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In the meantime we give you pleasant readings on our fabulous world.


Poltronova Backstage.
Fortino Editions, 2016.
Curated by Francesca Balena Arista


I had on my pale-green rubber rain boots when I walked into the Poltronova headquarters for the first time. It must have been January or February, back in 1967, and I had just arrived from flooded Florence. All my other shoes had been buried under the sludge from the Arno. So those boots were the most suited to living in a city where aftershocks from the flood were frequent, especially in my neighborhood. I was a little embarrassed about the way I looked because my colleagues were dressed in their Sunday best.


This is also the reason why I really don’t show up that much in those pictures. Rightfully, they, in their youthful craving for notoriety, wanted to be immortalized with our first product manufactured by the company: the Superonda. I remember the group portraits in the park at Villa Strozzi, where I pulled off a disappearing act. Except for the photos that consecrate the group’s existence: the ones in front of Petrarch’s statue, or the ones with the caretaker’s daughter in the middle of our group, where I’m wrapped up in the dark cape my wife lent me to try to hide my shoes, which weren’t patent leather. “Come dressed in a black suit jacket, black shoes, and a hat” was Massimo’s stern order. But back then I didn’t own a suit jacket, or even a hat for that matter. Naturally, afterwards my wardrobe became well stocked, even though I’ve never forgotten where I came from: the son of blue-collar workers on the outskirts of town.



I was used to simple down-to-earth ways. This was the background of those who, after leaving the countryside, settled on the edge of middle-class cities. The parents of my classmates who had the best upbringing were shopkeepers, so their future was a no-brainer: to be errand boys in the family business they would one day inherit. On the other hand I had a choice: I could choose any average job or keep studying. I had no family traditions to respect, so the decision was made: attend a humanities high school. I was enthusiastically discouraged, and therefore, it became the obvious choice. But it opened doors to lots of different possible jobs for someone without clear ideas in mind. So that’s what I chose, and not without hardship, because I realized [it was my first lesson in civilized living] that where you come from counts a lot.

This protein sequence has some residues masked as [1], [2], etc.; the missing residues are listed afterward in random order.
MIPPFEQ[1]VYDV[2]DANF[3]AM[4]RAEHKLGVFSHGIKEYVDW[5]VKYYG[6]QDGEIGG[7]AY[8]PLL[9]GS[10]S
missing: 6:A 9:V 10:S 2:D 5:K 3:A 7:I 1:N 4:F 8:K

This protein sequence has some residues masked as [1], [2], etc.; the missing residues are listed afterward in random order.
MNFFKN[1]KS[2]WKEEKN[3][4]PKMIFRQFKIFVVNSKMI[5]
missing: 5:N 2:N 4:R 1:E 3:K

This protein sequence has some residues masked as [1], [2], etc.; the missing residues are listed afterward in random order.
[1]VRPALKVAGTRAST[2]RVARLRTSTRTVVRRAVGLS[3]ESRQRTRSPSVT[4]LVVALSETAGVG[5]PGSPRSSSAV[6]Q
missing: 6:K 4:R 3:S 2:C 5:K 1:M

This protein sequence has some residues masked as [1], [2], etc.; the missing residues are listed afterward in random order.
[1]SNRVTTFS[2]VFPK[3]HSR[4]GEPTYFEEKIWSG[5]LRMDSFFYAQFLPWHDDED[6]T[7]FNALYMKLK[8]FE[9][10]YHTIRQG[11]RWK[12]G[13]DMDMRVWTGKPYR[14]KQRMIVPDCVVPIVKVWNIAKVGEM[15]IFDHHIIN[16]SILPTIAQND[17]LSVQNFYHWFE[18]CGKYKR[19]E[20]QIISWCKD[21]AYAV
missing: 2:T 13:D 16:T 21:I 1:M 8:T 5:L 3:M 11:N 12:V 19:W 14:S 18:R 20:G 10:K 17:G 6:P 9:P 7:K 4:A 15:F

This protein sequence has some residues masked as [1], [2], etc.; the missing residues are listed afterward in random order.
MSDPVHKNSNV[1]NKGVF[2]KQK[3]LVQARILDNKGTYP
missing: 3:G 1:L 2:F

I still remember the mom of one of my schoolmates reprimanding me after getting into a fight with him: “Remember he’s the son of a lawyer and his position must be respected, whereas you…”. Bad experiences pave your way in life. But let’s get back to the matter at hand. My wife and I used to go to this Indian boutique, where they’d alter clothes in their style and use unique fabrics. Ideal for anyone who doesn’t have to respect traditions. So I’d go there if I wanted to make a good impression, like for example at the stand during the XIV Triennale di Milano. In those group photos I’m dressed in one of their outfits, which caught the eye of even Ettore Sottsass, who was our main friend and sponsor. He said, to my great satisfaction, that I looked really professional.



On other more casual occasions, like the group pictures taken by Ugo Mulas, I wore an ordinary sweater without a jacket, which has never really been my preferred item of clothing, and some trousers [not jeans, which I’ve always worn for physical activities].
The same thing for the photos taken by Gabriele Basilico with the Cassina products. In this case, there was an extra reason to respect: looking the same as the workmen at the Centro Studi Cassina who had collaborated in making that furniture. And today, in the final years of my career? Judge for yourself from the photographs taken of me together with Roberta Meloni, from the Centro Studi Poltronova, in her office.